Role of size of calibration pattern in camera calibration

16 Dec

When using Camera Calibration Toolbox or OpenCV camera calibration, we are asked to provide the size of width and height of a grid in the the chessboard.  So we measure the length with a ruler (in millimeter or meter) and type the length into the program.

When the measured width and height of a grid are 25 mm and 25 mm, what will happen if we provide the width and height as 2500 mm and 2500 mm (which are wrong and hundred times bigger than the real size) respectively to the program.  The answer is that it does not make any difference to the intrinsic parameter values and this implies the unit of focal length as the output of calibration software above is NOT mm or meter BUT pixels.  (Actually it affects only translation, that is, part of extrinsic parameters of each camera frame, which is unimportant calibration results).  This also implies that if the image size (resolution) is big enough, it is OK to use a small chessboard such as the one printed on a A4 paper sheet.

This also means it is up to scale, that is, when the actually measured width and height are 25 and 50 mm respectively, it is okay to provide such a pair of scaled values (250, 500), (25000, 50000) , (1, 2) or (0.001, 0.002) as long as the ratio of width and height is the same as that of the real size (here 1 : 2).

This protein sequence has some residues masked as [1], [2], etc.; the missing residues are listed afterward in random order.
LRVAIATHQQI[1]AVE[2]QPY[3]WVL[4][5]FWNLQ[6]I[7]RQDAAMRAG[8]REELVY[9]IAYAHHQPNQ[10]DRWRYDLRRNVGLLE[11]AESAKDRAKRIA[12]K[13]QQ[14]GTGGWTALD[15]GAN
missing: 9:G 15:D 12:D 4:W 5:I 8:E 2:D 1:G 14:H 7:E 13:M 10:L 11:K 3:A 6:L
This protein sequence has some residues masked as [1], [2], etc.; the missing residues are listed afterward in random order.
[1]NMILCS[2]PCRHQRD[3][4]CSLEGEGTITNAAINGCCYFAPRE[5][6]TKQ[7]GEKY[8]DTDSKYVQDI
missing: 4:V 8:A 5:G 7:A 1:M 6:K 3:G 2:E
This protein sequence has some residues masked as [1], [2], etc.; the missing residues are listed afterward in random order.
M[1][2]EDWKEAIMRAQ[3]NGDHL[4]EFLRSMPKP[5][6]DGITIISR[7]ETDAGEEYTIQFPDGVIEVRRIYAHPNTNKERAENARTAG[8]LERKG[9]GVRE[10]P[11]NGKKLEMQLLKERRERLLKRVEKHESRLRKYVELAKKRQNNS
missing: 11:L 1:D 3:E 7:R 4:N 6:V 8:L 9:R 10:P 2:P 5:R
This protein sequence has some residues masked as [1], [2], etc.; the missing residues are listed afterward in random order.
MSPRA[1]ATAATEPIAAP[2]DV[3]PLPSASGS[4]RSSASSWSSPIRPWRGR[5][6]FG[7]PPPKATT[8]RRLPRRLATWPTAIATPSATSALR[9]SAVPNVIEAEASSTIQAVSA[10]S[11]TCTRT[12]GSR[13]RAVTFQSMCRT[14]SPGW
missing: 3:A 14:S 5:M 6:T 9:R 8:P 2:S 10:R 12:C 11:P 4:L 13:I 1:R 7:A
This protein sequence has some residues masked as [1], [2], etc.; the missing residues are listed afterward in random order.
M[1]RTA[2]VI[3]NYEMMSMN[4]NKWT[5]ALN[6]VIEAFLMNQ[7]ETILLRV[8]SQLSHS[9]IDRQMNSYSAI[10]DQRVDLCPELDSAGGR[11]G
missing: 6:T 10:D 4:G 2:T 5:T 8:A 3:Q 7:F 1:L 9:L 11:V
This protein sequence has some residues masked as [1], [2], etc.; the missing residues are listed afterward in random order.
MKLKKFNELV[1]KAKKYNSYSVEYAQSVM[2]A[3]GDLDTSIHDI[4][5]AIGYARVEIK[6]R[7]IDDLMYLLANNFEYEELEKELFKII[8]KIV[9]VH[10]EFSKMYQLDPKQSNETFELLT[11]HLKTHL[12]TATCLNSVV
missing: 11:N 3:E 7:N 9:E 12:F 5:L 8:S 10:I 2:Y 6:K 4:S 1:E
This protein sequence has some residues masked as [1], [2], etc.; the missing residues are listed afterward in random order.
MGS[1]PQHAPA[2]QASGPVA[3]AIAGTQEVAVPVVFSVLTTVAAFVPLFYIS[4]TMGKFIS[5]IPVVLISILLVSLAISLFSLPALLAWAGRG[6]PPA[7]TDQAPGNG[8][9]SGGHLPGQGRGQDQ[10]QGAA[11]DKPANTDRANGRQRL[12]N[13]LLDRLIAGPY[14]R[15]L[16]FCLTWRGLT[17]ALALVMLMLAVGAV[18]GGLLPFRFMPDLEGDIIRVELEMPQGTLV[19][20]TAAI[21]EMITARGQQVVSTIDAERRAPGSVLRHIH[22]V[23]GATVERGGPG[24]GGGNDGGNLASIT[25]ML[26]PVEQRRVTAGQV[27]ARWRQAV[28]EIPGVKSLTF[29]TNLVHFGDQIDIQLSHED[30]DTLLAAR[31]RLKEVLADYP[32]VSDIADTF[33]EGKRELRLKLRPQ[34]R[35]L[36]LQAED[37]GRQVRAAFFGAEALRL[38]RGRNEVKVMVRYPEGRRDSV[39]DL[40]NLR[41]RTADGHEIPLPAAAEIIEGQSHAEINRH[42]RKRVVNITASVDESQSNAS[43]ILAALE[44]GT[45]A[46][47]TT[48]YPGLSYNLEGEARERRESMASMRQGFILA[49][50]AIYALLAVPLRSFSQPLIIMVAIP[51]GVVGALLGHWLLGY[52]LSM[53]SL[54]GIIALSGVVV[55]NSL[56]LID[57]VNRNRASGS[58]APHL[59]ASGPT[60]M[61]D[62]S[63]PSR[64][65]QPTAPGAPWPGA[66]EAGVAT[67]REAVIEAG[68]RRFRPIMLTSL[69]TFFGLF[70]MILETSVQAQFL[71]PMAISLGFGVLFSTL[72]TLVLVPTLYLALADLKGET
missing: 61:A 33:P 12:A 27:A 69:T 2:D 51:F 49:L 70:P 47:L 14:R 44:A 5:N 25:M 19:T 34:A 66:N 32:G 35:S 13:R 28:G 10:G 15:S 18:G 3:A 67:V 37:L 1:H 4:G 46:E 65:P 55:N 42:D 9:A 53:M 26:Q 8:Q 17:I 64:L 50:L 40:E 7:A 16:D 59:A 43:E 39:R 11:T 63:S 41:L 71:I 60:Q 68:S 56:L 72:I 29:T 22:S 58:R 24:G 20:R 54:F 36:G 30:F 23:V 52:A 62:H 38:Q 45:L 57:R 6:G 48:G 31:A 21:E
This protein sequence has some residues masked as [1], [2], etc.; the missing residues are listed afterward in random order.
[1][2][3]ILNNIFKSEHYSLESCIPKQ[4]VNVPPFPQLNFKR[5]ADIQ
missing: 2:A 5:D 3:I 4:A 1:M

What if, we provide the width and height value whose ratio is not the same as the measured one?  In other words, if we provide 250 and 750 as the width and height of grid (ratio 1 : 3), the program will not run properly giving complain or very strange intrinsic parameters.  Because with a chessboard of grid ratio 1 : 3, it might be impossible to get such images (of chessboard with ratio 1 : 2) taken by the camera to be calibrated.

Leave a comment

Posted by on December 16, 2015 in Computer Vision


Leave a Reply

Fill in your details below or click an icon to log in: Logo

You are commenting using your account. Log Out / Change )

Twitter picture

You are commenting using your Twitter account. Log Out / Change )

Facebook photo

You are commenting using your Facebook account. Log Out / Change )

Google+ photo

You are commenting using your Google+ account. Log Out / Change )

Connecting to %s

%d bloggers like this: